Before I arrived in the U.S. Senate, there was much conjecture about my position on the issue of life. Today, there is no question on where I stand. My legislative record after just six weeks on the job reflects the belief I have always held: I’m unequivocally pro-life.
This week, the Senate voted on two important bills I’ve cosponsored to protect the lives of the unborn. Tragically, Senate Democrats blocked both bills.
Introduced by Senator Lindsey Graham (R-SC), the Pain-Capable Unborn Child Protection Act prohibits abortions past the 20 week gestational stage and imposes penalties on medical professionals who break that law.
This bill was proposed to restore the basic human rights of unborn children. Sadly, as Democrats in the Senate and around the country have reminded us, there are those who believe infanticide is an acceptable option.
According to the latest CDC Abortion Surveillance report, about 1.2% of abortions happen after 20 weeks. In 2018 alone, this would have been 11,200 unborn babies. Recent reports indicate that the unborn can feel pain as early as 12 weeks, depicting a heartbreaking picture.
America is one of only seven countries that does not have a ban on abortions after 20 weeks. Among the other six are China, North Korea, and Vietnam.
The Born-Alive Abortion Survivors Protection Act, introduced by Senator Ben Sasse (R-NE), requires that newborns born alive after an attempted abortion must be immediately admitted to the hospital to receive the same medical care that a baby born prematurely would receive. This bill similarly imposes penalties for medical professionals who break the law.
It’s hard to believe that we have to vote on these commonsense bills to protect the most innocent. But sadly, there are plenty of reasons why the Senate needed to vote on these bills. Each year, babies who are born alive in the wake of an abortion are left to die. From 2003-2014, the Centers for Disease Control and Prevention (CDC) recorded 143 such cases in just the six states that require reporting. Tragically, that number is likely much higher.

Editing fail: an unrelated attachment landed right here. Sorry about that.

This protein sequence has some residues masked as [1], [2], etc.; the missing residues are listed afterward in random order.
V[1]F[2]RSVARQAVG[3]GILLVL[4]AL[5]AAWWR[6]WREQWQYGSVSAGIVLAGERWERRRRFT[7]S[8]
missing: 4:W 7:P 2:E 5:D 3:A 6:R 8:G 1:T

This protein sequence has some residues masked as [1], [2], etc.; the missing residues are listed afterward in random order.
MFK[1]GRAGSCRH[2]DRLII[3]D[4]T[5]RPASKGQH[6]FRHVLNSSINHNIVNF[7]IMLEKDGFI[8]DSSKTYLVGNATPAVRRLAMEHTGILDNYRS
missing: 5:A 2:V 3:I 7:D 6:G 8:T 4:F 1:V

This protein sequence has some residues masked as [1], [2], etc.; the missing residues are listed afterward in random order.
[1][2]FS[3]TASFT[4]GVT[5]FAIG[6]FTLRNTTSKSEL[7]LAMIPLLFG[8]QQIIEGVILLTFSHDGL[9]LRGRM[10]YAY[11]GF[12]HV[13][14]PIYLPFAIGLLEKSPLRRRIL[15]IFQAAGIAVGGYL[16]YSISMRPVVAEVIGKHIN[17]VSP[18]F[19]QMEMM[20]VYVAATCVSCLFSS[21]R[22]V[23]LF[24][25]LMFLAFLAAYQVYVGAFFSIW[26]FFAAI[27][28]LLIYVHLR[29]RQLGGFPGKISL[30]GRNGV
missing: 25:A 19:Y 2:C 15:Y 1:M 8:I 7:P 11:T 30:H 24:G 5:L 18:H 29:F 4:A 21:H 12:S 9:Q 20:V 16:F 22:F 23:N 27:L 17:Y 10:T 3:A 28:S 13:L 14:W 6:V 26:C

The data alone shows why we need to address these issues. But we also need to tell the history of the issues.
When the Senate last considered born-alive legislation in 2019 and a ban on abortions after 20 weeks in 2018, Democrats blocked the bills, effectively telling America that innocent human lives do not matter. This week, Democrats again blocked both bills and sent the same unconscionable message to America.
We need to talk about the history of these issues because of stories like that of Ellie Schneider, who showed us just how important protecting innocent life is. Ellie, whom President Trump recognized at the State of the Union, was born at just 21 weeks. At the time of her birth, she weighed 14 ounces. Today, Ellie is an incredibly inspiring and healthy 2-year old girl.
This legislation is not controversial. These bills are not overtly partisan. They are commonsense. In fact, polling indicates 82% of Americans oppose removing care for a child who is born-alive. A majority of Americans even agree on restricting abortion to the first trimester.
The fact that there is a debate on this issue today points to the sad truth that our culture continues to devalue human life. As a woman of devout faith who believes each life is sacred, I am deeply saddened that Democrats have made this human rights issue into a political issue.
I will not back down when it comes to protecting life despite the many who attempt to devalue it. That is why I support three other pieces of legislation to protect the unborn. I cosponsored S.182, PRENDA, sponsored by Senator John Kennedy (R-LA), which prohibits discrimination against unborn children on the basis of gender, and makes abortions performed on the basis of the unborn child’s gender illegal. I also cosponsored S.109, the No Taxpayer Funding for Abortion and Abortion Insurance Full Disclosure Act, sponsored by Senator Roger Wicker (R-MS), which bans all federal funding for abortions. Finally, I cosponsored S.3259, the Protecting Life in Foreign Assistance Act, sponsored by Senator Mike Lee (R-UT), which would restrict federal funds to non-governmental organizations associated with the abortion industry.
For the second time in recent history, the American people had the opportunity to see where their Senators stand on the questions of ending the lives of unborn children going into the sixth month of pregnancy, and whether or not we should provide care for babies who are born alive after an abortion attempt. Yet again, we were dismayed that Democrats chose to block the legislation.
I will always advocate for protecting innocent life and will proudly speak out on behalf of those who cannot advocate for their own lives.
Kelly Loeffler serves as the United States Senator for the State of Georgia. She serves on the Health, Education, Labor, and Pensions Committee, the Veteran Affairs Committee, the Agriculture, Nutrition, and Forestry Committee, and the Joint Economic Committee.